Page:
The cost of water is going up – and it’s guaranteed to trickle down to Decatur homeowners over the next few months.
The Decatur City Council Monday evening approved an additional $32,000 for the Wise County Water Supply District to cover a raw water price increase from Tarrant Regional Water District (TRWD) for the last four months of this fiscal year.
The city pays the water supply district – an entity it created, headed by City Manager Brett Shannon – and the district in turn pays TRWD, which operates the chain of lakes that supplies water to Fort Worth and neighboring cities.
TRWD sets rates for raw water each year, based on its year-end audit. Once they do that, they send their member cities a letter notifying them of the new rate. Aside from finding a new water source, there’s nothing the cities can do but pay it.
“We are charged an out-of-district rate because we don’t live in the portion of the TRWD’s boundaries that have to pay tax,” Shannon told the council. “Each year they look at what it’s going to take to operate their system, and they assign a rate for in-district and out-of-district and their board approves it.
“Once they do that, there’s not just a super amount of latitude we have…”
Mayor Martin Woodruff put it more succinctly.
“We have two options,” he said. “Take it…” leaving the sentence unfinished. Shannon finally jumped in.
“That’s correct. But the good side is, we’ve got water. As time goes on it’s going to be a more precious commodity.”
The city currently pays just over 97 cents per thousand gallons for raw water out of Lake Bridgeport. That has been running about $45,000 month – but with the new rate that will go up to around $53,000 the last four months of the fiscal year that ends Sept. 31.
Shannon said the increase was expected after TRWD launched a huge pipeline project.
“TRWD is undertaking a somewhat controversial project to bring water from East Texas to the metroplex, in conjunction and collaboration with the Dallas Water Utility,” he said. “Cost of this project is about $19 billion – with a B. They have so far issued about $5 billion in contracts so that leaves us another $13-$14 billion over the next few years.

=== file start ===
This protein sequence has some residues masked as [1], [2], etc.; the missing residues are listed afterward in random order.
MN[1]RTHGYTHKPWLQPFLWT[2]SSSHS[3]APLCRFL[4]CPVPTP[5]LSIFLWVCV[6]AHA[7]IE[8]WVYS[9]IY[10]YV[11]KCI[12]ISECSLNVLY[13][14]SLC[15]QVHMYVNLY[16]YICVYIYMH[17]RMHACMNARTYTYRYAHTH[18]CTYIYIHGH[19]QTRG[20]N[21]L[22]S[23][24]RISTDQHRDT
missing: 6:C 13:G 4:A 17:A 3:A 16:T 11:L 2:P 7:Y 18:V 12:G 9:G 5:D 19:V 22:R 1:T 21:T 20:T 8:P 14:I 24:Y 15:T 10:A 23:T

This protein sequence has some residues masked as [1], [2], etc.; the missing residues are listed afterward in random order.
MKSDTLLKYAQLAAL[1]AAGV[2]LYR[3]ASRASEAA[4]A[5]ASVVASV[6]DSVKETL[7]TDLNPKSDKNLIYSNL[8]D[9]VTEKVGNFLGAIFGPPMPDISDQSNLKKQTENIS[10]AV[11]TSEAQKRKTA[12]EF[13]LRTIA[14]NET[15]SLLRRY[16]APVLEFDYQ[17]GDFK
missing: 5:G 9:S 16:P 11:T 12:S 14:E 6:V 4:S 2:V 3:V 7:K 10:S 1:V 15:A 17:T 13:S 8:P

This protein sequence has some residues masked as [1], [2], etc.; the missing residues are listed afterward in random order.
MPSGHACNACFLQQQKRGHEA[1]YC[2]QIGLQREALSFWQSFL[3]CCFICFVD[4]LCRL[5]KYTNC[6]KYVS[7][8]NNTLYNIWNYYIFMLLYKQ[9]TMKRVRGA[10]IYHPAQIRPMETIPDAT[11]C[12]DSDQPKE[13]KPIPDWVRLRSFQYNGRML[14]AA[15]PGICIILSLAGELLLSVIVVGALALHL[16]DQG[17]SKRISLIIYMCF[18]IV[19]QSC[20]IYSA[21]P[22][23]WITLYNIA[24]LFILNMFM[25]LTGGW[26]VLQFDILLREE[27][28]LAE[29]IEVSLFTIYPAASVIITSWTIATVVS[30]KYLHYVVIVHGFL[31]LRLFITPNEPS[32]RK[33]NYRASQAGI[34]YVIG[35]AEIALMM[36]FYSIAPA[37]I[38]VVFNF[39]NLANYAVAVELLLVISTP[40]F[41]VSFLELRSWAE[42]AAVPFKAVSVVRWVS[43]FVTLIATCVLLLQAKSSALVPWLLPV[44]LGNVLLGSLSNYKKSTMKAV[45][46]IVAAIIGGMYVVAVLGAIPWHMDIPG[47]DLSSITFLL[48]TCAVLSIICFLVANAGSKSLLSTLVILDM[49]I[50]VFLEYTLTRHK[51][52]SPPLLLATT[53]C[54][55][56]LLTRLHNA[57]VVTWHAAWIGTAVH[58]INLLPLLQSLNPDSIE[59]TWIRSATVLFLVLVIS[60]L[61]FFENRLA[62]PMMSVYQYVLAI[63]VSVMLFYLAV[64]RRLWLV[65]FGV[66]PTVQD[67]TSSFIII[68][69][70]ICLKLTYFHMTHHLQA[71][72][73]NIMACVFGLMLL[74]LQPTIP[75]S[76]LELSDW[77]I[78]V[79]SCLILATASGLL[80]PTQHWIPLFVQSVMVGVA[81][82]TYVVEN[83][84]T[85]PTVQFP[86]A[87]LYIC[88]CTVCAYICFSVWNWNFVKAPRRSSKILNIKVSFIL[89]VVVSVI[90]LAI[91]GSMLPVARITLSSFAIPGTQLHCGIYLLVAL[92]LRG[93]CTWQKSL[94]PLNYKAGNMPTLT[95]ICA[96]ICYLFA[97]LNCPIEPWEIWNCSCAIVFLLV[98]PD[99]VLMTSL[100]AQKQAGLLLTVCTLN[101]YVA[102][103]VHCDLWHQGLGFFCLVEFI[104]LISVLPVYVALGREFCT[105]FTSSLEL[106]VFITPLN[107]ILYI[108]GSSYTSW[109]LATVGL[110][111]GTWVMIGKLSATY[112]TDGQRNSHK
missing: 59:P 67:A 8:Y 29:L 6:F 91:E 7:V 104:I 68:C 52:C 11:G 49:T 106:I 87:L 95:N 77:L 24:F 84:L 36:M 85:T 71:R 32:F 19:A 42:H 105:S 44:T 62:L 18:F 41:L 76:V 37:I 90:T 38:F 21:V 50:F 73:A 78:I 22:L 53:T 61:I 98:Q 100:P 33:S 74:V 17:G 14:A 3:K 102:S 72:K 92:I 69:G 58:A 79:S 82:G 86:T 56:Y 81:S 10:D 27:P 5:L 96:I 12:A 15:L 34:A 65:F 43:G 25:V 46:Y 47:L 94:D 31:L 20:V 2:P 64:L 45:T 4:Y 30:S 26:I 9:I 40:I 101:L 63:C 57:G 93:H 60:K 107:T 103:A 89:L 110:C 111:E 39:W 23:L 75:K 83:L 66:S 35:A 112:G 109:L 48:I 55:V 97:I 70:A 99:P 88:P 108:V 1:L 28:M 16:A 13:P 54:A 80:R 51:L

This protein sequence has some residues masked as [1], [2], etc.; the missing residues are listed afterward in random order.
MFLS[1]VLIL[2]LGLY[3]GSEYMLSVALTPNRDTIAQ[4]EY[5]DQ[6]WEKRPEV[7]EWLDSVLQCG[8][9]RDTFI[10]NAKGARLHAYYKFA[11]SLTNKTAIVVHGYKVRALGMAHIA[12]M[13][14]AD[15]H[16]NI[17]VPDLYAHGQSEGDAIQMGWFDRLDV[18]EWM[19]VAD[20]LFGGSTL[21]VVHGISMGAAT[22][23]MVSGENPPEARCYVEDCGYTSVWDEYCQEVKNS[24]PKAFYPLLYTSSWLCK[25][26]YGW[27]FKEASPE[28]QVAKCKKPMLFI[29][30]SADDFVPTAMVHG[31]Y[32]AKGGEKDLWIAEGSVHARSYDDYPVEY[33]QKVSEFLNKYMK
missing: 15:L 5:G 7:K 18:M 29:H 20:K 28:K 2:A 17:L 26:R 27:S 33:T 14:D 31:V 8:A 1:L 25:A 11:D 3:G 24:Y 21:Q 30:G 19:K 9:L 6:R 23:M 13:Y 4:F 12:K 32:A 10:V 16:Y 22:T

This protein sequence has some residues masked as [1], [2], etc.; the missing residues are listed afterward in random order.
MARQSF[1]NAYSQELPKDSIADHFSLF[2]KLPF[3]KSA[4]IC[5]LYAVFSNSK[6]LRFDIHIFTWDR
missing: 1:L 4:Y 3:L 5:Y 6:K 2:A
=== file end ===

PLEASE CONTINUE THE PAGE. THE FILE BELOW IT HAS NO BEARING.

“When it’s all said and done, it will greatly enhance the metroplex’s ability to get water out of these East Texas reservoirs,” he added. “It’s a massive project.”
Shannon said it’s a given that TRWD and Dallas will be looking to the entities they supply with water to help provide funding for the project.
“I anxiously await to see what the raw water rate is going to be the next fiscal year,” he said.
“So what you’re saying is, this may be the first of several [rate increases]?” Woodruff asked.
“Yes,” Shannon replied. “Hopefully this will be the biggest one, but my guess is, it may be the smallest.”
The city is expected to cover its costs by adjusting water rates to its customers when they create next year’s budget, which takes effect Oct. 1.
In fact, another item on Monday’s agenda was to name a budget committee to begin working on next year’s spending program.
Three council members – Cary Bohn, Jay Davidson and Susan Cocanougher – volunteered to serve on that group along with city department heads and Finance Director Brad Burnett, to begin putting together next year’s budget.
The council also approved on second and final reading the zoning change and re-plat for just over 4 acres belonging to LaAnna Wagonseller on North U.S. Hwy. 81-287. The item was unanimously approved by the Planning & Zoning Commission, and by the council on first reading April 28.
“The previous plat was for an apartment building,” Planning Director Dedra Ragland told the council. “It doesn’t fit with what she’s proposing now, which is an office.”
They gave their OK to the Steak Break 5K run, to be held Oct. 25 beginning at 8 a.m. at the Reunion Grounds and crossing Farm Road 51 on Preskitt, South Murvil and Lipsey streets in the southwest portion of the city. The run is sponsored by the Decatur Lions Club during the Chisholm Trail Steak Challenge.
It was also agreed that the council will meet May 19 at 4:30 p.m. and skip its regularly-scheduled May 26 meeting, which would fall on Memorial Day.